But if healing your injury or speeding up your physical recovery requires equipment, the center has it. TRX equipment is available, an anti-gravity treadmill reduces body weight by 20 percent to allow people to do activities they couldn't do otherwise, and Keiser equipment allows workouts using air resistance.

In response to client requests, Shoreline Sport & Spine will soon add classes for weight loss, chronic pain relief, senior mobility, and executive fitness.

An open house on Fri., Nov. 8, from 4:30 - 7:30 will be open to the public.

Writer: Deborah Johnson Wood, Development News Editor
Photos courtesy of Shoreline Sport & Spine

Apartments, butcher shop, spirits tasting room, fitness center: the promising future of Michigan St.

Eight urban apartments, a butchery, a cozy tasting room filled with delectable spirits, and a personal fitness center have synergistically evolved out of what was once a decaying wasteland in the 800 block of Grand Rapids' Michigan Street NE.

The redevelopment of the two-acre parcel that includes the former Miller-Zeilstra Lumber building and a two-story brick warehouse has spurred much activity and anticipation that developers Third Coast Development Partners hope is a sign of what's to come.
The result of the yearlong renovation is yet to be revealed, but to-date all retail spaces are leased and under construction. Grand Butchers, Flat Landers Barstillery, and SNAP Fitness have all set sights on opening soon.

Grand Butchers, owned by Lacey Dryer, Margie Zichterman, and Tim VanDort, will offer grain-fed beef, organic and non-organic meats, a signature kielbasa, sausages, and a full line of marinades and rubs, including several made in-house. Fresh turkeys will be available for Thanksgiving orders soon.

"Michigan Street is booming right now and there's nothing like this around here," Dryer says. "We'll smoke our own meats and make our own jerky."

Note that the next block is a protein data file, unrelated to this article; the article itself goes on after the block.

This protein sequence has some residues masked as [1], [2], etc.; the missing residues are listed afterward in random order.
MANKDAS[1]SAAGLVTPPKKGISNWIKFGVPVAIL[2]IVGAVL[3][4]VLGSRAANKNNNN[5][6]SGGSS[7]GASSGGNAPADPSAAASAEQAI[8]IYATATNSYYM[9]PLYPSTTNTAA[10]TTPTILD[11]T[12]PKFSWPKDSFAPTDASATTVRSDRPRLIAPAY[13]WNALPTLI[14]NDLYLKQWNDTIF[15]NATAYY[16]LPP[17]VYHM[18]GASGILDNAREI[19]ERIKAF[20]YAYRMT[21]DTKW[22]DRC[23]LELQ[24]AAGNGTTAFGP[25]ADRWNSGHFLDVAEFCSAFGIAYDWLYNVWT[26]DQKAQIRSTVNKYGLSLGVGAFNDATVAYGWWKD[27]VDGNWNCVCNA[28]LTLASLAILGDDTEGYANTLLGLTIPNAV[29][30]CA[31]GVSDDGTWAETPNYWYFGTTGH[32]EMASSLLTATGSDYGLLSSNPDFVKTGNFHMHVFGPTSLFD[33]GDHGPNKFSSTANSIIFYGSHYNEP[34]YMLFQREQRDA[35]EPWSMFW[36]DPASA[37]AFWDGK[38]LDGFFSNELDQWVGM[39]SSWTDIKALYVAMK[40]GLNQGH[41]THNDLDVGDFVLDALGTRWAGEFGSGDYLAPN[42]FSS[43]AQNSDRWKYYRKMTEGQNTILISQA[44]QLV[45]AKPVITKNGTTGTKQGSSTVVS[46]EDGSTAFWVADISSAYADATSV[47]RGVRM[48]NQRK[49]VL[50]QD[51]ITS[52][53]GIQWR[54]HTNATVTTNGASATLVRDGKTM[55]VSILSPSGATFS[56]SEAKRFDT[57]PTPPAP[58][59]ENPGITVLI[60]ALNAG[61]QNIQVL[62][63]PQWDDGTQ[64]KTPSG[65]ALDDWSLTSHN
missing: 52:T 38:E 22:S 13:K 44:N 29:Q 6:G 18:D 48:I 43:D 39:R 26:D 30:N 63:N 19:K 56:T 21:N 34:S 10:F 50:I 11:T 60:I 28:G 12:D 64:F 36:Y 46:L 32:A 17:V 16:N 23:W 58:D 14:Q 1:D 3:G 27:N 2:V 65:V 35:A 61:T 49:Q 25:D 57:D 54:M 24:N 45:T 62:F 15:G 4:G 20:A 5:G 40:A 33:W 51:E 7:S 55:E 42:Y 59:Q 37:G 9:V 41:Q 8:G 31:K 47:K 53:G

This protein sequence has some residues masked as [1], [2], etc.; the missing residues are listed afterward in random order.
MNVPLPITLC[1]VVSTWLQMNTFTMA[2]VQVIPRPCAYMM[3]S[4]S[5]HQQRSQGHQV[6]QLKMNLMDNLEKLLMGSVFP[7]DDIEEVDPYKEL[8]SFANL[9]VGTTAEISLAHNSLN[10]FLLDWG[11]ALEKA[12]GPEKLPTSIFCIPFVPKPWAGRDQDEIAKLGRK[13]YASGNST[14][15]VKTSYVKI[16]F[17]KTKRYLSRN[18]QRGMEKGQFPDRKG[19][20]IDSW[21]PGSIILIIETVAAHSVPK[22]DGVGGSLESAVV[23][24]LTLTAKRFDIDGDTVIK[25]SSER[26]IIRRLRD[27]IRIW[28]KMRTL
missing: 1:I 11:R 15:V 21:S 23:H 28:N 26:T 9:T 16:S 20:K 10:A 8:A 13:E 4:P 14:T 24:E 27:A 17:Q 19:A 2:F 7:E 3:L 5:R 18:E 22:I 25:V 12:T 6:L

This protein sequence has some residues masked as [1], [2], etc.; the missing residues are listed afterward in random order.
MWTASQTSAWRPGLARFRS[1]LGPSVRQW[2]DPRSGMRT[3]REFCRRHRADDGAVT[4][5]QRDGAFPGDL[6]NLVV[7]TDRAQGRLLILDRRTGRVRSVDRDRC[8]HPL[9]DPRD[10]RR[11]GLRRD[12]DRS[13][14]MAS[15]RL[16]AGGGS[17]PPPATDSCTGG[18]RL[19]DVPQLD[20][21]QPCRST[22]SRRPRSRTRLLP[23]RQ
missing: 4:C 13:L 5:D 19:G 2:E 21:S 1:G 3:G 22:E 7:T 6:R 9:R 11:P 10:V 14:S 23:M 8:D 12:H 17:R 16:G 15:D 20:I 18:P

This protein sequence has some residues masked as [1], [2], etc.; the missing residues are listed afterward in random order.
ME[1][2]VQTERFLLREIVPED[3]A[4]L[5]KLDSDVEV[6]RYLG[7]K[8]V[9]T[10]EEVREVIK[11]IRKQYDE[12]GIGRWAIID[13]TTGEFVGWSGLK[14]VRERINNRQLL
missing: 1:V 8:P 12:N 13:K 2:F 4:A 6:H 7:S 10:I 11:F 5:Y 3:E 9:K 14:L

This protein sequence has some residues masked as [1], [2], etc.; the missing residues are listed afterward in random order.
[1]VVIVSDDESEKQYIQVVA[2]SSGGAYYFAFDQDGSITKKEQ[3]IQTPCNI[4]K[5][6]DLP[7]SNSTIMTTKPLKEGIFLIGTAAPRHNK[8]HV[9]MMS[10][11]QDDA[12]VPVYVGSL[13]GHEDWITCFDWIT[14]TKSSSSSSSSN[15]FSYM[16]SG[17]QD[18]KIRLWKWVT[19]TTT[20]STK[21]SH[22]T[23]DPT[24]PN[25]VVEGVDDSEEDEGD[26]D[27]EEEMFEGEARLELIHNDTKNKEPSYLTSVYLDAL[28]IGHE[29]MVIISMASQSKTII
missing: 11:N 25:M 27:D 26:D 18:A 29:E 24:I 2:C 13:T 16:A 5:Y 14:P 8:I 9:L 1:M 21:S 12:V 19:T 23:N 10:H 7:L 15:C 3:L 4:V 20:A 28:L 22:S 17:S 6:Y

Both women worked for Bob's Butcher Block in Holland, but had set their sights on starting a butcher shop of their own. The day of Rapid Growth's visit, they were busy applying stain to the market displays while electricians worked in the kitchen area.

Next door, Matt Scarbrough of Flat Landers Barstillery was ready to begin construction of a wooden walkway that will lead customers into the tasting room area. The shop, owned by Scarbrough, Robert Grimes, Greg Palazollo, and Josh Brugger, will feature its own spirits produced and bottled by a distillery in Three Oaks, MI. Customers can try white whiskey, rum, vodka, and gin, plus Michigan craft beers and Michigan wines. A simple food menu will offer small plates and salads.

"Customers enter through the old warehouse's loading docks to the tasting bar," Scarbrough says, indicating the area where the wooden ramp leads to an as-yet-unfinished wrap-around bar in the center of the shop. About four feet below are the old truck wells, which will be a lounge area. Scarbrough hopes to open the first part of December.

SNAP Fitness will occupy the third and final retail space. Michigan Street Optical now occupies all of the 11,000-square-foot lumberyard building, and Lumber Yard Lofts has leased seven of the eight apartments in the warehouse.

"We had been looking at this property for years," says Brad Rosely of Third Coast Development Partners. "We leased all the space and didn't even put a sign up; people were calling us to lease the space."

Writer: Deborah Johnson Wood, Development News Editor
Photography: Deborah Johnson Wood, Development News Editor

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Emerging creatives infuse former MXTP, Skelletones venue with new vibe, video production studio

A renovated space at 133 S. Division Ave. rocked out with music for all ages when its walls pulsated with the driving beat of live music as the former Skelletones concert venue, and later MXTP.